Geoff Baker covers the Mariners for The Seattle Times. He provides daily coverage of the team throughout spring training, and during the season.
August 7, 2008 10:46 PM
Posted by Geoff Baker
Raul Ibanez rounds third and heads for home after a walkoff solo homer to lead off the ninth against Rays reliever Dan Wheeler. J.J. Putz gets the 2-1 win after pitching out of a jam in the top of the inning with runners at the corners and only one out.
Seattle tied the game in the bottom of the eighth on a Yuniesky Betancourt sacrifice fly that scored Wladimir Balentien and ended Andy Sonnanstine's night.
Eight brilliant innings from Felix Hernandez, who gets a no-decision. When I say brilliant, it's not because he had his best stuff. He clearly didn't. But he was smart enough to figure that out and still try to get by hitters on brains instead of brawn.
The key? A sinker that confounded the Rays time and time again.
"The difference that I see in Felix now is, tonight, he clearly didn’t have his best stuff and he's still into the eighth inning,'' Ibanez said. "He didn't try to strike everybody out. He was pitching-to-contact, for sure.
"So, a legitimate ace.''
Ibanez threw that last line in there. So, I went back and asked him what he considers an ace to be. Remember, this is one of the most overused terms in the baseball lexicon. Every pitcher with an ERA in the low 3.00's who can throw a complete game here and there is dubbed an "ace'' at one time or another.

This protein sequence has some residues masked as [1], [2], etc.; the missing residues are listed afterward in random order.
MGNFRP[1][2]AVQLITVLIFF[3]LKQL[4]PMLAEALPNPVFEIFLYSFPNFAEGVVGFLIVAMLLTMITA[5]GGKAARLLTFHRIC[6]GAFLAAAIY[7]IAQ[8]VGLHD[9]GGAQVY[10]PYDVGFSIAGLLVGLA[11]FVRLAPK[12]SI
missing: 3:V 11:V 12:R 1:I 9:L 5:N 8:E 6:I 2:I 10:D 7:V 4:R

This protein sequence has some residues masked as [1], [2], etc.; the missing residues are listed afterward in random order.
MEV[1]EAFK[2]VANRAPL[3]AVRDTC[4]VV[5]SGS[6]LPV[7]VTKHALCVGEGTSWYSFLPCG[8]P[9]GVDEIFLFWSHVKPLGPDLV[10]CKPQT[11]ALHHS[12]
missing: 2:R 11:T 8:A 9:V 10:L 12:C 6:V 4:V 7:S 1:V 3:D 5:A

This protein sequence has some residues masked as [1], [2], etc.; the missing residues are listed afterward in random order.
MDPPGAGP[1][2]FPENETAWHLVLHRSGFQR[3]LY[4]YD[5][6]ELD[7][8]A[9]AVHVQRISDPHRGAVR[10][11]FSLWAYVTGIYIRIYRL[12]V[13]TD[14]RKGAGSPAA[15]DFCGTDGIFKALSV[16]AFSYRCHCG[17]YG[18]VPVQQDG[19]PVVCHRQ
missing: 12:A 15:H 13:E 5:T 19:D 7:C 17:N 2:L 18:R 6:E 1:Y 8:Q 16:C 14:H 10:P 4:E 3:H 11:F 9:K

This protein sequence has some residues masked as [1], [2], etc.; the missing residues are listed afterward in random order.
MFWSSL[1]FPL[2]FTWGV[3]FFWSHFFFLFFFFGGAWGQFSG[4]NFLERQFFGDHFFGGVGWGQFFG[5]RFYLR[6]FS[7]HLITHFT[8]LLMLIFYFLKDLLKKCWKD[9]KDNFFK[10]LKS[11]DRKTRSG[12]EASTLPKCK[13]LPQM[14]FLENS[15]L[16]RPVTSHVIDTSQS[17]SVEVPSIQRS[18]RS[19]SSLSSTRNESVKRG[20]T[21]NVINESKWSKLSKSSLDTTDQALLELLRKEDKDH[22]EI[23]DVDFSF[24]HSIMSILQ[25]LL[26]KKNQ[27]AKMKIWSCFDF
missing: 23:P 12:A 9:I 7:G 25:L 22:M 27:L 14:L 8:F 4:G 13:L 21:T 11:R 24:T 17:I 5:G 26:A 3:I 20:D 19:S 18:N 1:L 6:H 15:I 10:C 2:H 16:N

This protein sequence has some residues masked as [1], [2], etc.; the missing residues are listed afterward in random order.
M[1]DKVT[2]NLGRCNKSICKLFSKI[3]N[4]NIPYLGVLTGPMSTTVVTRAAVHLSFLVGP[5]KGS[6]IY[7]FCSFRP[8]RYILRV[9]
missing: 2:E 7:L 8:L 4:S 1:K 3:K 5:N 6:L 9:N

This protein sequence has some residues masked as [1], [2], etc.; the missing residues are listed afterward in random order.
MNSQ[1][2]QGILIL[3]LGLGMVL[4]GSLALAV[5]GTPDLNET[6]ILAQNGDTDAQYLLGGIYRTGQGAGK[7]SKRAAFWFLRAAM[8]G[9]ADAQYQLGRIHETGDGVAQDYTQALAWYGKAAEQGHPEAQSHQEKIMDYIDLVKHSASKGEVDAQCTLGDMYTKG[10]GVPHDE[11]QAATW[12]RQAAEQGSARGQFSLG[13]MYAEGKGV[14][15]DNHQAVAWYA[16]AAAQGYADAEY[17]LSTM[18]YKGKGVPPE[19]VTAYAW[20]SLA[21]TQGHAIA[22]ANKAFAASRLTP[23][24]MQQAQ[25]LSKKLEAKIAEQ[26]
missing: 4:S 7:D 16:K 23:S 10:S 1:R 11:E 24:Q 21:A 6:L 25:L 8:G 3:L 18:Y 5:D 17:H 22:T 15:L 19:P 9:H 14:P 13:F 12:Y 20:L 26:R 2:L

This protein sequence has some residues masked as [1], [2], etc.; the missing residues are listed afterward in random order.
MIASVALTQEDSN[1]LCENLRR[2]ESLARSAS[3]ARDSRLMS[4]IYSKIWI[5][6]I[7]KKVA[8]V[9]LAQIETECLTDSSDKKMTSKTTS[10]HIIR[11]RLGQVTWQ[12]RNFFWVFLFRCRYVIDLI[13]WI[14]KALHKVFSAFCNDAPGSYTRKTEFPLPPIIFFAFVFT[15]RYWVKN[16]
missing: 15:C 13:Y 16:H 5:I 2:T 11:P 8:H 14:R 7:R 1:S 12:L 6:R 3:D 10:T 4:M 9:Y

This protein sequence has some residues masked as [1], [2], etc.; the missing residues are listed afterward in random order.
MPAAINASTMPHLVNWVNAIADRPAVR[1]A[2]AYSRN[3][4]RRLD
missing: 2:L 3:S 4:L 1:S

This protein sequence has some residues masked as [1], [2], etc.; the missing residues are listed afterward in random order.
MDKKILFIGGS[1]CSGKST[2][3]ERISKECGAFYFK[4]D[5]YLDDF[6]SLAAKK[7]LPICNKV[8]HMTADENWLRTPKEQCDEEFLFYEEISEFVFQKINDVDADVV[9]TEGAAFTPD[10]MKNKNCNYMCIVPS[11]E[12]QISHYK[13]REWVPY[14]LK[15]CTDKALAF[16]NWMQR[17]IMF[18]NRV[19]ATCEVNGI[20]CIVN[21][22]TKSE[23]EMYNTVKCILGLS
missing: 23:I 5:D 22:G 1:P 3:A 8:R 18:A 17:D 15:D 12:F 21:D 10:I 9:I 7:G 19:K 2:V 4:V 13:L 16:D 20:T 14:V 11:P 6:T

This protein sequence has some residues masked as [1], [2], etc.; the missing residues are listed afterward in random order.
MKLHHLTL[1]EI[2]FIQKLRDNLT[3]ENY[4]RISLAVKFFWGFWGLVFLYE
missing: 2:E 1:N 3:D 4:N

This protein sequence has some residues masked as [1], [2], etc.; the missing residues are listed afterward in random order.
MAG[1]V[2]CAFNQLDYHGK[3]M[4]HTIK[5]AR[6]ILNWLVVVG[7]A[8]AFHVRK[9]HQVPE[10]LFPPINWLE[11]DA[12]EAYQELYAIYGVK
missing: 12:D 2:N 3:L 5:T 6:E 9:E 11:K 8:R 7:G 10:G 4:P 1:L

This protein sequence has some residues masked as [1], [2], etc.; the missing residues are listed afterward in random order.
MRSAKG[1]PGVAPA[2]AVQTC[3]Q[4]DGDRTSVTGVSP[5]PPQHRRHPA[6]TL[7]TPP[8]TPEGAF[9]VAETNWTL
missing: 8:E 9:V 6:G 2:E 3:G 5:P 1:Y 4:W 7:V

But there's a difference between a guy who can be counted on to throw eight innings of one-run ball and a No. 1 starter who might do it once in a while. Remember, it's been nearly seven weeks since Hernandez went more than six innings. But Ibanez explained that he feels an ace is "a guy that your team and the other team knows that they really have their work cut out for them that day.
"And as an opposing club, you come in and know you may have to alter your game plan in a big way.''
Putz said this of Hernandez: "Felix didn’t have his best stuff by any means. That shows you what kind of pitcher he is. To be able to go out there without having his best stuff and dominate for eight innings...I think it shows you his maturity. That he's growing as a pitcher.''
Putz is growing, too. At least, growing back to where he was before all of his injuries this season. He gassed up the fastball when he had to tonight. And his splitter dropped out on Dioner Navarro when it had to in that ninth inning.
"The big thing is getting your arm strength back,'' he told me. "The secondary pitches are the ones that suffer when you don't have your arm strength back. When you have that arm strength, you have that confidence in your secondary pitches.''
A big hit tonight by Balentien. Another by Bryan LaHair that moved Balentien into position to score the tying run on that Betancourt sacrifice fly. The Mariners had failed in two prior attempts to score off Andy Sonnanstine with a runner on second and none out, so obviously, all three players figured big in that tying rally.
Amd Ibanez? What more can you say? He's the Player of the Week. And it's only Thursday.
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